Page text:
A story about gemified engines


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A story about gemified engines

  1. 1. A story about Gemified Engines A 45-minute introduction to Engines
  2. 2. FYI A few essential concepts
  3. 3. A few essential concepts ○ A Ruby Gem is a container for reusable Ruby code. ○ A Rails Gem is a Ruby Gem that depends on Rails. ○ To "gemify" something, is to create a Gem out of a piece of isolated Ruby code.
  4. 4. Enlighten me! Quick intro to Railties & Engines
  5. 5. Quick intro to Railties & Engines ○ Since version 3, Rails major components are built on top of a core class called Railtie. ○ Thus, all (new and old) components based on this class were dubbed "Railties". ○ This class "provides several hooks to extend Rails and/or modify the initialization process".1 [1] Taken from http://api.rubyonrails.org/classes/Rails/Railtie.html
  6. 6. Quick intro to Railties & Engines ○ Railties are responsible for their own initialization/configuration process, making Rails core's independent from them -sort of a "plug & play" standard. ○ Obviously, we can create our own Railties and extend our application, much like any Rails Gem we know does.
  7. 7. Quick intro to Railties & Engines ○ Read more about Railties: ○ Rails::Railtie - Ruby On Rails API Online http://api.rubyonrails.org/classes/Rails/Railtie.html
  8. 8. Quick intro to Railties & Engines ○ An Engine is a Railtie. ○ Hence, an Engine can do all that that a Railtie can do, and more. ○ Internally, Engine inherits from Railtie, as you imagined.
  9. 9. Quick intro to Railties & Engines ○ Engines are self-contained Rails applications. ○ Any Rails ~> 3 application is an Engine. ○ Engines you plug into your application integrate seamlessly adding their controllers, models, views, routes, etc. as if they were part of the whole thing. ○ They can also be isolated (namespaced) to avoid conflicts with the main application.
  10. 10. And...? Deeper into Engines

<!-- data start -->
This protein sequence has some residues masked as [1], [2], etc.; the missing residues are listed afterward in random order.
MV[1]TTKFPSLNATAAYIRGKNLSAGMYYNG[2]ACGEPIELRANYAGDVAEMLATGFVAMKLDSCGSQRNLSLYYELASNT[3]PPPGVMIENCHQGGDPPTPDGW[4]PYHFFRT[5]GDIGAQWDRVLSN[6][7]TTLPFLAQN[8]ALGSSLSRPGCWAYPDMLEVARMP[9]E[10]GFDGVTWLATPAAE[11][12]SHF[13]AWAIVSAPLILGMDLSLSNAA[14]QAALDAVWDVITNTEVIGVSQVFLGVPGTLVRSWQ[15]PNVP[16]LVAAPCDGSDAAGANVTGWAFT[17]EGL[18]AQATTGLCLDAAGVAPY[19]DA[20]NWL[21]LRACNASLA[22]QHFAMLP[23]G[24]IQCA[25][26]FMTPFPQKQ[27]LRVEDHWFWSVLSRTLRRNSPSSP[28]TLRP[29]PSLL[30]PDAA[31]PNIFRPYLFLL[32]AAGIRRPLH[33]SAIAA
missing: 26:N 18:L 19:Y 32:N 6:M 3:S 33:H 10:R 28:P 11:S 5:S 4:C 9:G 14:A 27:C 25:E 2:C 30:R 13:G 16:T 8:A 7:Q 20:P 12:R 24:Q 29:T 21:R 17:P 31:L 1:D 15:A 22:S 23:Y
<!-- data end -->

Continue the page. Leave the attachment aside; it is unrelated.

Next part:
11. 11. Deeper into Engines ○ Engines are the way to extend any Rails 3 application by default. ○ They can be thought of as Plugins (sort of). ○ In fact, the Rails default generator for Engines is: rails plugin new <name> -- <type>. ○ Type can be full or mountable.
  12. 12. Deeper into Engines ○ Mountable Engines ○ Namespace isolated by default. ○ Meaning: no name-clash conflicts with the "host" application. ○ All your controllers, models and routes get isolated inside the namespace. ○ The routes namespace name is defined when mounting the Engine routes in the routes.rb file. ○ This is a conservative approach.
  13. 13. Deeper into Engines ○ Full Engines ○ No namespace isolation; everything you put in it will become available to the host application "as is". ○ Useful if you're adding functionality to existing resources. ○ Because routes are also not isolated, you should take special care when defining them. ○ Could blow up everything if you use common names for classes. Watch out!
  14. 14. Deeper into Engines ○ Read more about Engines: ○ Rails::Engine - Ruby On Rails API Online http://api.rubyonrails.org/classes/Rails/Engine.html ○ Try yourself building an Engine - Ruby on Rails Guides http://guides.rubyonrails.org/engines.html
  15. 15. Last but not least "Gemify" your Engine
  16. 16. Gemify your Engine ○ Check you have correctly defined your . gemspec file. ○ Run gem build <name>.gemspec. ○ Then install it with gem install . /<name>.gem. ○ You can add it to Bundler's Gemfile passing a :path key in your options hash. ○ And, well, that's pretty much everything I wanted to cover here.
  17. 17. Thank you for your time! 2013